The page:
Rockland Maine, located on Penobscot Bay, is famous for its natural coastal beauty giving visitors an honest New England experience. Rockland Harbor offers ferries to and from the thriving and varied island communities of Northhaven and Vinalhaven Islands, and is one of the best boating harbors on the East Coast.

Rockland plays host to the North Atlantic Blues Festival, an annual two-day blues music festival in July featuring national blues performers. In August Rockland is home to the annual Maine Lobster Festival! 20,000 pounds of lobster, live entertainment, art and craft vendors, cooking contests; and the Maine Boats, Homes and Harbors Show, a coastal lifestyle show featuring boatbuilding and marine service experts, artists, and home-builders.

The Rockland Harbor breakwater, nearly a mile long, leads to the Rockland Breakwater Lighthouse and gift shop…the perfect location for a picnic.

Set sail on a windjammer cruise and view the beauty of Maine’s coast from the sea while searching for seals, porpoises, and whales.

Historic Maine Street in Rockland offers plenty of shopping and dining experiences, while the Strand Theater holds live events and films all year round. The Farnsworth Art Museum and Wyeth Center exhibit 18th and 19th century artwork of famous American artists. The Maine Lighthouse Museum (or Shore Village Museum) is full of lighthouse artifacts.

Penobscot Bay: Wilderness, the Sea, the Shore, Artists – and Lobster.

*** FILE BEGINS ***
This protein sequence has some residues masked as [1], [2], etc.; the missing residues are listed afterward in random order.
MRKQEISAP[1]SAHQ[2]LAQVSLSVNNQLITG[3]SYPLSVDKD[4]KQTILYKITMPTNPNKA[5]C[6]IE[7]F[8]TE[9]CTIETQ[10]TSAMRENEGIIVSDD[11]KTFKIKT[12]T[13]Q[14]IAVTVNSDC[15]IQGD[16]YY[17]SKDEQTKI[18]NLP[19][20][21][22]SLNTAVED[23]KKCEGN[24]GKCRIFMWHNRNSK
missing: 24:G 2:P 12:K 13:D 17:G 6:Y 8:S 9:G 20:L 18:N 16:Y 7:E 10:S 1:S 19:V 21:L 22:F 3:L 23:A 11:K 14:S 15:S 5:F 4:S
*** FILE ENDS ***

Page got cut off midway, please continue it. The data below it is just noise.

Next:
If you want to live the real Maine experience, a visit to Penobscot Bay is in order. It’s here that you’ll find picturesque marinas filled with sailboats, power boats and lobstermen.

Penobscot Bay is what you picture when you picture Maine.

Penobscot Bay often is called the “Gateway to DownEast Maine” or the “Gateway to Acadia”; is backed by the Camden Hills to the west and spreads over 40 miles in length and 15 miles in width.

It features more than 200 islands (many of them explorable!). You’ll find lovely villages, hustling fishing communities, and unimaginable beauty.

Explore an art colony, experience fine cuisine, cruise the bay’s waters, take a ferry across its Narrows – there’s just so much to do!

Take in the view from Fort Knox Historic Site (Fort Knox got its start in 1844 to protect the Penobscot River from British invasion). Enjoy the sights as you look at the Camden Hills and Deer Isle from along Route 15.

Visit the quaint coastal towns of Blue Hill, Castine, Bucksport, and Deer Isle/Stonington. Explore the Blue Hill Peninsula and its towns filled with artisans, artists, boat builders, farmers’ markets, sailing opportunities, and more.

Beachcomb along the shore, hike in the woods, pick wild blueberries, taste fresh local produce and seafood. Check out Camden Harbor for the largest fleet of windjammers in Maine. Visit the Penobscot Marine Museum in Searsport. Visit Isle au Haut, which is now a part of Acadia National Park.

There’s just so much to see and do here. Penobscot Bay’s 1000-mile-long coastline covered with its granite boulders and its wild and undeveloped shore, its many colorful villages and towns is a dream trip for many.